Paul Muntner, PhD; Jeff Whittle, MD; Amy I. Lynch, PhD; Lisandro D. Colantonio, MD; Lara M. Simpson, PhD; Paula T. Einhorn, MD; Emily B. Levitan, PhD; Paul K. Whelton, MD; William C. Cushman, MD; Gail T. Louis, RN; Barry R. Davis, MD, PhD; Suzanne Oparil, MD
Variability in blood pressure measurements across outpatient visits is frequently viewed as random fluctuation without clear prognostic importance. This study found that higher visit-to-visit variability of systolic blood pressure readings is associated with an increased risk for cardiovascular disease and mortality. Further studies are warranted to assess whether reducing such variation will alter the risk for adverse cardiovascular outcomes.
Ann Intern Med. 2015;163(5):329-338. doi:10.7326/M14-2803
Thomas F. Imperiale, MD; Patrick O. Monahan, PhD; Timothy E. Stump, MA; Elizabeth A. Glowinski, RN; David F. Ransohoff, MD
Among persons at average risk for colorectal cancer, several screening methods are recommended equally, with no evidence-based preference. In this cross-sectional study, the authors developed an index to stratify risk for advanced neoplasia among average-risk persons by identifying lower-risk groups for which noncolonoscopy screening strategies may be effective and efficient and a higher-risk group for which colonoscopy may be preferred.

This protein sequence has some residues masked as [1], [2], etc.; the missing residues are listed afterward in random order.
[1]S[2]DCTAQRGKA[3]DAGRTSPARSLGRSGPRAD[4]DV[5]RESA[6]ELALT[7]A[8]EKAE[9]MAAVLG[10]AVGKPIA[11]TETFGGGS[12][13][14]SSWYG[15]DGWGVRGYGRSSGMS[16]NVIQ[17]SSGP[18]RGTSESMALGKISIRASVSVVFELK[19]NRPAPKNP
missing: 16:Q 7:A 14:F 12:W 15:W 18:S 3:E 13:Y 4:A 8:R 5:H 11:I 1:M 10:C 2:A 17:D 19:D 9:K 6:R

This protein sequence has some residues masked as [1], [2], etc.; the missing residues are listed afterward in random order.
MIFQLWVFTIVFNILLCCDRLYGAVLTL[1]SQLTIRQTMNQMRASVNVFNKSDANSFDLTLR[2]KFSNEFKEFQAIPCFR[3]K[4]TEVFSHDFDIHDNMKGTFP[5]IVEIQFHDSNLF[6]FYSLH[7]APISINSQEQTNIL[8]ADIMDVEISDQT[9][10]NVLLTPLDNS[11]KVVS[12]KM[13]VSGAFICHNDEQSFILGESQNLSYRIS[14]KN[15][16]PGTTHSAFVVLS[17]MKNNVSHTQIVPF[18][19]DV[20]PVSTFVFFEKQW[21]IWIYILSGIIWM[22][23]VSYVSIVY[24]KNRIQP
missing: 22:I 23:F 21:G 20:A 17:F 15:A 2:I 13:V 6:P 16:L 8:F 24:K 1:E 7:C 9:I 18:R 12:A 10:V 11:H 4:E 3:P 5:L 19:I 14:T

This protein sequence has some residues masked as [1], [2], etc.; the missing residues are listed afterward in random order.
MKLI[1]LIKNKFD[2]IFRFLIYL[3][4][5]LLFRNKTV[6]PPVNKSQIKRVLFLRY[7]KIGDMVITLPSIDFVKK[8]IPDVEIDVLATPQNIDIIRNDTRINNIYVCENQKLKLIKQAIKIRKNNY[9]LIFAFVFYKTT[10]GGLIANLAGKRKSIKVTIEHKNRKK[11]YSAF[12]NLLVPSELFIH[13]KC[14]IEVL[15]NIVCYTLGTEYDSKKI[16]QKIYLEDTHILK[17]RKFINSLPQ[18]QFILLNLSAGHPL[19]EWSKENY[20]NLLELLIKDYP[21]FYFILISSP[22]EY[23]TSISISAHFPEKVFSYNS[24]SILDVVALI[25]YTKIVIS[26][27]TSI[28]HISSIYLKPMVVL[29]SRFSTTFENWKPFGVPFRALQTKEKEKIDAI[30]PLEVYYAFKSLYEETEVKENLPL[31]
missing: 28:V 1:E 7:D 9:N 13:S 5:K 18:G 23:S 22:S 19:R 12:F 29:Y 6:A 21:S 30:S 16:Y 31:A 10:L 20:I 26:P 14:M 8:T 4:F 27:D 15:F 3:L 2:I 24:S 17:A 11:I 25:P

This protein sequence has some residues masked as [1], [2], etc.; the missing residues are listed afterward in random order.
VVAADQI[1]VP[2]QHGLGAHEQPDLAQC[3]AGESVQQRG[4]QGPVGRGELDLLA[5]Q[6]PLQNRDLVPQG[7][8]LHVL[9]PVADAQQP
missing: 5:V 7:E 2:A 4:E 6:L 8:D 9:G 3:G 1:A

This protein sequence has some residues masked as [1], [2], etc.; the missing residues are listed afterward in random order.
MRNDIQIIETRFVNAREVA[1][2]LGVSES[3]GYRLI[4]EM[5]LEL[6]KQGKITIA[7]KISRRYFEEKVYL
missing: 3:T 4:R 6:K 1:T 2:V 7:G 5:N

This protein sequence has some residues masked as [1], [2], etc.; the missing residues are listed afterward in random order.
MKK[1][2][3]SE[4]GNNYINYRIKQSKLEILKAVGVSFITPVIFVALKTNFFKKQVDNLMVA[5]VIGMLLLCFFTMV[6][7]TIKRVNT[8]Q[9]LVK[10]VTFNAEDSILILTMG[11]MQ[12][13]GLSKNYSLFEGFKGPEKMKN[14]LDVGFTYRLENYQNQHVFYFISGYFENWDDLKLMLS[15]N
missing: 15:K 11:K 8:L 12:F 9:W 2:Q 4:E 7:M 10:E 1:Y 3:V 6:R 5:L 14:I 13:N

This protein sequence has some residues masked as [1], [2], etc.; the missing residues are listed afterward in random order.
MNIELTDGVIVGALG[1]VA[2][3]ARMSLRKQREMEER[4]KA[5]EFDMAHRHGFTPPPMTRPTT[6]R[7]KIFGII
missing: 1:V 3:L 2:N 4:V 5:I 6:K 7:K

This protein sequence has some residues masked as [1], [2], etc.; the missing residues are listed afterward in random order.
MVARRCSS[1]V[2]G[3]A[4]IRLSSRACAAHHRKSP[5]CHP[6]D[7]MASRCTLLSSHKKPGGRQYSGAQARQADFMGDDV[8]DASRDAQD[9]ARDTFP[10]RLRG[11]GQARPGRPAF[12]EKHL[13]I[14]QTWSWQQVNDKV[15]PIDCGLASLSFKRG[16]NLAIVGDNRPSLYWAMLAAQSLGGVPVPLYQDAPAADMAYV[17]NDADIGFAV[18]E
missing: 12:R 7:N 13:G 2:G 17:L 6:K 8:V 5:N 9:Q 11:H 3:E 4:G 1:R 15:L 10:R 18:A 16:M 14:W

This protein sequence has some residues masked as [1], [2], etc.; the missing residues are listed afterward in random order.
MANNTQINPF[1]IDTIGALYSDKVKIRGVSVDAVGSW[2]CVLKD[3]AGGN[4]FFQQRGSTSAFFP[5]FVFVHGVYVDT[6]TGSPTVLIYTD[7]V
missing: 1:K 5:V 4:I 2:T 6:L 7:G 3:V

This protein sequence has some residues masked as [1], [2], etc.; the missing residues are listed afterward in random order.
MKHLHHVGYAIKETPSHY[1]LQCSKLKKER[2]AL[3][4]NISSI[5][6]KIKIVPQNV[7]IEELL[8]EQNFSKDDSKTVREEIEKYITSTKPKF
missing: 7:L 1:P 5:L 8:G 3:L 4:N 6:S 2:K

Ann Intern Med. 2015;163(5):339-346. doi:10.7326/M14-1720
Søren Friis, MD; Anders H. Riis, MSc; Rune Erichsen, MD; John A. Baron, MD; Henrik T. Sørensen, MD, DMSc
This study examined associations between use of low-dose aspirin or non-aspirin nonsteroidal antiinflammatory drugs (NSAIDs) and colorectal cancer risk. Continuous use of low-dose aspirin for 5 years or longer and long-term, high-intensity use of nonaspirin NSAIDs were associated with decreased risk for colorectal cancer. Nonaspirin NSAIDs with the highest cyclooxygenase-2 selectivity were associated with the largest risk reductions.
Ann Intern Med. 2015;163(5):347-355. doi:10.7326/M15-0039
Rahul K. Nayak, BSE; David Wendler, PhD; Franklin G. Miller, PhD; Scott Y.H. Kim, MD, PhD
Experts debate whether written informed consent from participants is ethically necessary for pragmatic trials that evaluate standard care interventions whose true comparative effectiveness is unknown. This national survey involving 2130 adults reports their opinions on the need for written consent, verbal consent, or general notification only.
Ann Intern Med. 2015;163(5):356-364. doi:10.7326/M15-0817
Raveendhara R. Bannuru, MD, PhD; Timothy E. McAlindon, MD; Matthew C. Sullivan, BA; John B. Wong, MD; David M. Kent, MD; Christopher H. Schmid, PhD
Systematic differences in placebo interventions for osteoarthritis may substantially affect interpretation of the results of placebo-controlled trials. This network meta-analysis of 149 randomized trials in adults with knee osteoarthritis focuses on effects of 4 placebo types (oral, intra-articular, topical, and oral plus topical) on pain outcomes.
Ann Intern Med. 2015;163(5):365-372. doi:10.7326/M15-0623
Roger Chou, MD; Robin Hashimoto, PhD; Janna Friedly, MD; Rongwei Fu, PhD; Christina Bougatsos, MPH; Tracy Dana, MLS; Sean D. Sullivan, BScPharm, PhD; Jeffrey Jarvik, MD, MPH
Epidural corticosteroids are commonly and increasingly being used to treat radiculopathy and spinal stenosis. This systematic review of 30 placebo-controlled trials examines the short- and long-term effects of these agents on pain, function, and risk for surgery.
Ann Intern Med. 2015;163(5):373-381. doi:10.7326/M15-0934
David J. Gladstone, MD, PhD; William H. Geerts, MD; James Douketis, MD; Noah Ivers, MD, PhD; Jeff S. Healey, MD; Kori Leblanc, PharmD